And the Lord takes Israel to be His own here and distinguishes her from the nations. The Jews officially become the people of God at the last plague against Egypt.

A new calendar is established. (Exodus 12:1-2) God affords fresh beginnings. There's a fresh beginning when you come to Jesus! (2 Corinthians 5:17) The calendar begins anew! Also, there's a fresh beginning each time we stumble into sin. (1 John 1:9)


There are 7 glimpses of Christ and His work in the Passover (Exodus 12:3-14):

1. A lamb unblemished/sinless. (Exodus 12:5)

"[K]nowing that you were not redeemed with persishable things like silver or gold from your futile way of life inherited from your forefathers, but with precious blood, as of a lamb unblemished and spotless, the blood of Christ." (1 Peter 1:18-19)

2. Life scrutinized over time and proven without fault. (Exodus 12:3, 6)

Passover lamb scrutinized for four days prior to sacrifice. "'I find no fault (guilt; NAS) in Him,' Pilate declared." (John 18:38c)

3. Killed in a public execution. (Exodus 12:6)

4. Substitutionary sacrifice. (Exodus 12:6)

The lamb is both a sacrifice and a substitutionary sacrifice. It is given in place of another (the firstborn) who would have died if not for the substitution.

5. No bone broken prophecy. (Exodus 12:46c)

"[B]ut coming to Jesus, when they saw that He was already dead, they did not break His legs. For these things came to pass, that the Scripture might be fulfilled, 'Not a bone of Him shall be broken.'" (John 19:33. 36)

6. Blood saves from God's wrath. (Exodus 12:12-13)

Are you under the blood?

7. Belief in delivers from death. (Exodus 12:13; John 3:16)


We find the instructions for the Feast of Unleavened Bread in Exodus 12:15-20. It starts as the Passover Lamb is sacrificed. (Exodus 12:6, 18) It continues from the 15th to the 21st day. (The Passover lamb is chosen on the 10th, scrutinized for four days, then sacrificed on the 14th.)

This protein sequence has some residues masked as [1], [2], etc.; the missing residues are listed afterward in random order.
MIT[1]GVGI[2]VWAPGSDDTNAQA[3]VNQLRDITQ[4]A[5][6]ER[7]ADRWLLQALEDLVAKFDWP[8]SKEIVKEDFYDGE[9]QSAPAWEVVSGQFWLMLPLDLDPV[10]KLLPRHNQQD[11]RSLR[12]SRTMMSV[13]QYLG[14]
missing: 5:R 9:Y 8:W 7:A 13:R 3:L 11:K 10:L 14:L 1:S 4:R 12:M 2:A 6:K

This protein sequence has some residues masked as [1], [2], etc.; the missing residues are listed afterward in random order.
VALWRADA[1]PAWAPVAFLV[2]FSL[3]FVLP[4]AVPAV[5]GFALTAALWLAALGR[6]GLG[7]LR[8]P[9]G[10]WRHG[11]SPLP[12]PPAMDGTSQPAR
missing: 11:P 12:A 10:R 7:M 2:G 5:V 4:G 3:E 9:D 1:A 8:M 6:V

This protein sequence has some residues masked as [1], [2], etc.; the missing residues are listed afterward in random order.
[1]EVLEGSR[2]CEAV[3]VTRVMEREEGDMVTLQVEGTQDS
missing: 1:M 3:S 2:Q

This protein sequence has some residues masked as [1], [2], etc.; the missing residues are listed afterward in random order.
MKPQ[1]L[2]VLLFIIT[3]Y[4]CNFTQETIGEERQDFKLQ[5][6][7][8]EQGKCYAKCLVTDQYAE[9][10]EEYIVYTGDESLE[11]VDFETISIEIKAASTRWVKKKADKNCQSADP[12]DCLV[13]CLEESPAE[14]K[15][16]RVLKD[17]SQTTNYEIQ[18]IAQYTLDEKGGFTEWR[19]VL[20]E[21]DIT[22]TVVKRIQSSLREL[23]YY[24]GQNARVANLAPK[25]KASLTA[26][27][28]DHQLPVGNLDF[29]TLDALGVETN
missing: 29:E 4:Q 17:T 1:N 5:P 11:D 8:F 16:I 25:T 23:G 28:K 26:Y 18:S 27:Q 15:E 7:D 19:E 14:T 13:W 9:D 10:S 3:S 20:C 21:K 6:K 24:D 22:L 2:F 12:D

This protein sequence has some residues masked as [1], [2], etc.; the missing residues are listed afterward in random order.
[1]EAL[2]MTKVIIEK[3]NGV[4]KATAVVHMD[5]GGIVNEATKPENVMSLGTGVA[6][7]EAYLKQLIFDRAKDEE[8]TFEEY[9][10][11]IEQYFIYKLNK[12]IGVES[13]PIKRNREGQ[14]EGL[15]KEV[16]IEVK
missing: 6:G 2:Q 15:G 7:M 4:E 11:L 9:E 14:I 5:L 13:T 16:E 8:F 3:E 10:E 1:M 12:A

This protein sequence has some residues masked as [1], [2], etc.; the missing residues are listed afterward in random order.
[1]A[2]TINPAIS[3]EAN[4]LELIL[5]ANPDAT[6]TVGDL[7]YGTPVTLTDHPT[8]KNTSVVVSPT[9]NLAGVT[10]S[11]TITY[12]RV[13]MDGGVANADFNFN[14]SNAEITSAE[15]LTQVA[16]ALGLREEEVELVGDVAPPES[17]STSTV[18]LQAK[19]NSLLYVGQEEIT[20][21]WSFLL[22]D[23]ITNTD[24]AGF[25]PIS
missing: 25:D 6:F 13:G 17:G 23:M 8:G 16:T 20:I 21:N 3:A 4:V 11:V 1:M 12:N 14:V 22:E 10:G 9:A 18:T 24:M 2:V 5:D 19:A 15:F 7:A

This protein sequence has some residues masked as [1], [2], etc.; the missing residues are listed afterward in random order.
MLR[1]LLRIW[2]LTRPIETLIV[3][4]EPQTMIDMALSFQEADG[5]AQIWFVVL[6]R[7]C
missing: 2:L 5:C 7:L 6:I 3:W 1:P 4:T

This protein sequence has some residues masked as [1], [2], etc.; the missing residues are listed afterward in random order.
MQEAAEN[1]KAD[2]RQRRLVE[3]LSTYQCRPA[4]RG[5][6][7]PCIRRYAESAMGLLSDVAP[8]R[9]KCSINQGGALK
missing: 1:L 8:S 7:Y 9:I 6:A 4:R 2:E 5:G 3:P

"The unleavened cakes [are] symbolic of the new life as cleansed from the leaven of a sinful nature. For this reason the Israelites [are] to put away all the leaven of the Egyptian nature, the leaven of malice and wickedness [(1 Corinthians 5:8)], and by eating pure and holy bread and meeting for the worship of God to show that they [are] walking in newness of life." (Wycliffe 61)


There is no safe place outside the covering of the blood. (Exodus 12:29)

Are you under the blood?


1. What is the difference between the people of God and the people of the world? (Exodus 11:7; 1 Peter 2:9-12)

2. Read Exodus 12:13-14 and v. 46. Do you see any glimpses of Christ and His work (His life, His crucifixion) in the Passover instructions? (Clue: I see 7 of them.)

3. What would you say to someone who thinks there is more than one way to God, that all religions are the same?

4. The executions of the tenth plague takes place in Exodus 12:29. In one single verse everything changes. Pharoah is broken and lets Israel go. With this in mind, think upon the following statement: There is no safe place outside of the covering of the blood.